The Municipality of Killarney-Turtle Mountain says a Non-Cities Caucus would better represent rural issues on the AMM, but the western membership was not convinced when the issue went to vote
Western members of the Association of Manitoba Municipalities (AMM) have put the brakes on a proposed Non-Cities Caucus, which would gather rural municipalities to discuss common concerns.
The group would have matched the existing Cities Caucus, which meets to discuss urban priorities.
The resolution, sponsored by the Municipality of Killarney-Turtle Mountain, was narrowly defeated at a June 15 AMM district meeting and will not be presented to the membership at large at the AMM fall convention.
Rick Pauls, mayor for the Municipality of Killarney-Turtle Mountain, argued that creating a Non-Cities Caucus was logical to ensure rural needs are heard when the AMM engages with government.
“We wanted to make sure that us as rural municipalities didn’t lose our voice,” Pauls said. “We thought it was the beginning of a slippery slope.”
Pauls said he was disappointed with the results of the vote, but was also pleased by the tight count.
“It was close enough that, just eyeballing it up, they couldn’t tell which way it was going to go and I think that sent some message back down to the AMM board that, ‘Wow, OK, there are some things (here),’” he said.
Exact vote count numbers were unavailable at the time of printing. The resolution was the only one presented June 15 to require a vote-by-vote count, rather than obtaining a sweeping consensus.
AMM executive director Joe Masi said that the Cities Caucus has been in place for several years and is an informal group that cannot put forward resolutions or have special status on the board.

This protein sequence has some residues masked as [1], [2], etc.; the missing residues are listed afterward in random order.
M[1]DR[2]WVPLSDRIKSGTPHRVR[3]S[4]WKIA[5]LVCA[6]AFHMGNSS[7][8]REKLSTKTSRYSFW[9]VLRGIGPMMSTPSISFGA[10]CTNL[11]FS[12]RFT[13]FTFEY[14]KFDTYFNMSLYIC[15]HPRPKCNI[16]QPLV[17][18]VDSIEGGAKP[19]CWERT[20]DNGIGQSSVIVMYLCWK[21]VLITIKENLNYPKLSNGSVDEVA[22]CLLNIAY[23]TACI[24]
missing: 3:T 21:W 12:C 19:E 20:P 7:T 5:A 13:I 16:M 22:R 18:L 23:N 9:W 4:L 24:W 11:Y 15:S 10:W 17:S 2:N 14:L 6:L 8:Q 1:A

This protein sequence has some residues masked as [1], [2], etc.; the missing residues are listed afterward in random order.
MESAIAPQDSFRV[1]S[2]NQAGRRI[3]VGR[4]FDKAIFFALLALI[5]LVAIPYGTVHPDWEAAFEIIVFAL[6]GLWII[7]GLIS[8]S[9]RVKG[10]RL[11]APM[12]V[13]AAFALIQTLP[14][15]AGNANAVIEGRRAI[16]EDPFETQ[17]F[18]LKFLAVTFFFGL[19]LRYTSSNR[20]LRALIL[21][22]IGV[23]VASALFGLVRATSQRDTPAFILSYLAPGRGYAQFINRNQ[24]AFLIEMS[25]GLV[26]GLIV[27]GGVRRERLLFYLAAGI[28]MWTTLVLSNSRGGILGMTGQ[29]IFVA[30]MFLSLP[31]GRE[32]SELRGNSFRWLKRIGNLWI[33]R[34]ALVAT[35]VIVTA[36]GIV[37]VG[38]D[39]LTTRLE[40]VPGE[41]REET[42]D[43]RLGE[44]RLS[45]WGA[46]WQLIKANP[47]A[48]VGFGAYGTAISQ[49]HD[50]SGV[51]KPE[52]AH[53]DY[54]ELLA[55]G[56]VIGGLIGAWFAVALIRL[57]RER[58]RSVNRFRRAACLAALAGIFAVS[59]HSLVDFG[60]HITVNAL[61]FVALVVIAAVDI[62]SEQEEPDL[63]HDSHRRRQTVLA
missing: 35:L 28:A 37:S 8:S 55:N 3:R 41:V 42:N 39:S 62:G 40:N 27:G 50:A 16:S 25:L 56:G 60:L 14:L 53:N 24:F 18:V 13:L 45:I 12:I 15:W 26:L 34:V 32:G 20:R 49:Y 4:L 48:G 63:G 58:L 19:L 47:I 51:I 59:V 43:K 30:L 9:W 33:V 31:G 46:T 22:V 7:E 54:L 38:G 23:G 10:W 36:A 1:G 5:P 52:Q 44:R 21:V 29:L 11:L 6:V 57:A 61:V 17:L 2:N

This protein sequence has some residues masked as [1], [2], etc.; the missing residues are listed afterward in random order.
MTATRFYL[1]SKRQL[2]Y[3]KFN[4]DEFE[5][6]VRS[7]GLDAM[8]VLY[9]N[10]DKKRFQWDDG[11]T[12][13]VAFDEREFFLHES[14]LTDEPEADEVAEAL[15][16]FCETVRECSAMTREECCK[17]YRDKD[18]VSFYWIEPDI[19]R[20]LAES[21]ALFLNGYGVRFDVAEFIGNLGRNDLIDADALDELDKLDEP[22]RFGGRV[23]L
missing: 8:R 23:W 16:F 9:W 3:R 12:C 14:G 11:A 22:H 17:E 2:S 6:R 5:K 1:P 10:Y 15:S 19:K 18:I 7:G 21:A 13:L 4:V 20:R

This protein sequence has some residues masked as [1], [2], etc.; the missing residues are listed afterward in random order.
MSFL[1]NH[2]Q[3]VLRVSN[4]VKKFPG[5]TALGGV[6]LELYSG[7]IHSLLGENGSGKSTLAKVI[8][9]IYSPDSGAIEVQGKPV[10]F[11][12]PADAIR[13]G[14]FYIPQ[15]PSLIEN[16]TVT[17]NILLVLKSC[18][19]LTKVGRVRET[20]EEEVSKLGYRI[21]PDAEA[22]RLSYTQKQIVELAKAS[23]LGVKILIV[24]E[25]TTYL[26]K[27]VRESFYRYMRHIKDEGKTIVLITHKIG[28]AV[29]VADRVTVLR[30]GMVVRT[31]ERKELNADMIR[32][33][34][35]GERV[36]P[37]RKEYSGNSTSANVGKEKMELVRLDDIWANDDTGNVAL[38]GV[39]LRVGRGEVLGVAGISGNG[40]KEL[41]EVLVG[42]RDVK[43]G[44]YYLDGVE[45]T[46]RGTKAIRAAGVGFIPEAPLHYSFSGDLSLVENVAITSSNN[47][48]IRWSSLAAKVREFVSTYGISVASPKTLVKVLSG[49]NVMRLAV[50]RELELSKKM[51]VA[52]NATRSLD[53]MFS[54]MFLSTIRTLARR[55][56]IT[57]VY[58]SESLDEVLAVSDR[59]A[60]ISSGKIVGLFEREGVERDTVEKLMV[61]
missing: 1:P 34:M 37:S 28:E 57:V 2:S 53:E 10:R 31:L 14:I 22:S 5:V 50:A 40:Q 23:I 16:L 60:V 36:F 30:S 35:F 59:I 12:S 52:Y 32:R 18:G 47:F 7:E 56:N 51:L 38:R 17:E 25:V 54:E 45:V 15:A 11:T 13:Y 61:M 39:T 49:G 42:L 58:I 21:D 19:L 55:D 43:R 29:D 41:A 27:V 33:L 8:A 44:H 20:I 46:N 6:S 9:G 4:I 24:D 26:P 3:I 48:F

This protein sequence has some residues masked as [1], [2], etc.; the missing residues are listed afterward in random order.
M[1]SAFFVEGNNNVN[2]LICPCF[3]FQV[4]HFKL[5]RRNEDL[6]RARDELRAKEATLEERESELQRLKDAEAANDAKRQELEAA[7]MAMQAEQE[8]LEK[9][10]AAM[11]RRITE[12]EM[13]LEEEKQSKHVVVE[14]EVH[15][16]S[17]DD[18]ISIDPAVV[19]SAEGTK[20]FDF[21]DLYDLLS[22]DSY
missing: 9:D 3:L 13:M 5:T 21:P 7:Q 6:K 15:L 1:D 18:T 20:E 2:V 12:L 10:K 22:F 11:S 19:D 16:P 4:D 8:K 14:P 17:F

“We had a good debate about it,” he said. “I think the message it sends to us is that we want to make sure that all of our members are represented and feel represented. I think it was a good exchange of information, just explaining what the Cities Caucus was.
“At the end, I think our members voted by defeating it to say, ‘We understand better what the function and the role of the Cities Caucus are and we’re comfortable with it as long as you can continue to ensure that those issues that affect all of us are pushed and lobbied for,’” he added.
Brandon Mayor Rick Chrest was among those to speak against the proposal. Chrest argued that many issues discussed in the Cities Caucus, like the presence of app-centred transport company Uber, are specific to urban areas.
Pauls disagrees with that argument.
“Things like Uber, things like printing their own tax notices, some of those things that they talk about — that affects us rurally here as well,” he said. “When they’re talking about how to deal with Uber, we would like to join in on those discussions because Uber isn’t just an urban thing; it’s a rural thing too and we would like to get involved in places like Uber because we don’t have bus service in rural places anymore.
“We would actually encourage Uber-type things to come into our regions so that we have other modes of transportation for people who maybe don’t have their own vehicle or access to public transportation out here… I thought that it was kind of almost talking down to us: ‘Well, our issues are different than yours,’ and that doesn’t always hold water.”
Pauls stressed that he would like rural areas equally involved alongside any concerned urban municipalities when these issues come up with government.
Critics also argued that a Non-Cities Caucus would divide the AMM.
Chrest did not respond to requests for an interview.
While the resolution was defeated, Pauls says the Municipality of Killarney-Turtle Mountain will likely bring the issue up again unless changes are made to the structure and operation of the Cities Caucus.
He has been invited to the next Cities Caucus meeting, and is encouraging his fellow rural AMM delegates to also attend.
AMM district meetings were held throughout June. Successful resolutions will appear before the full AMM membership Nov. 27-29 in Brandon.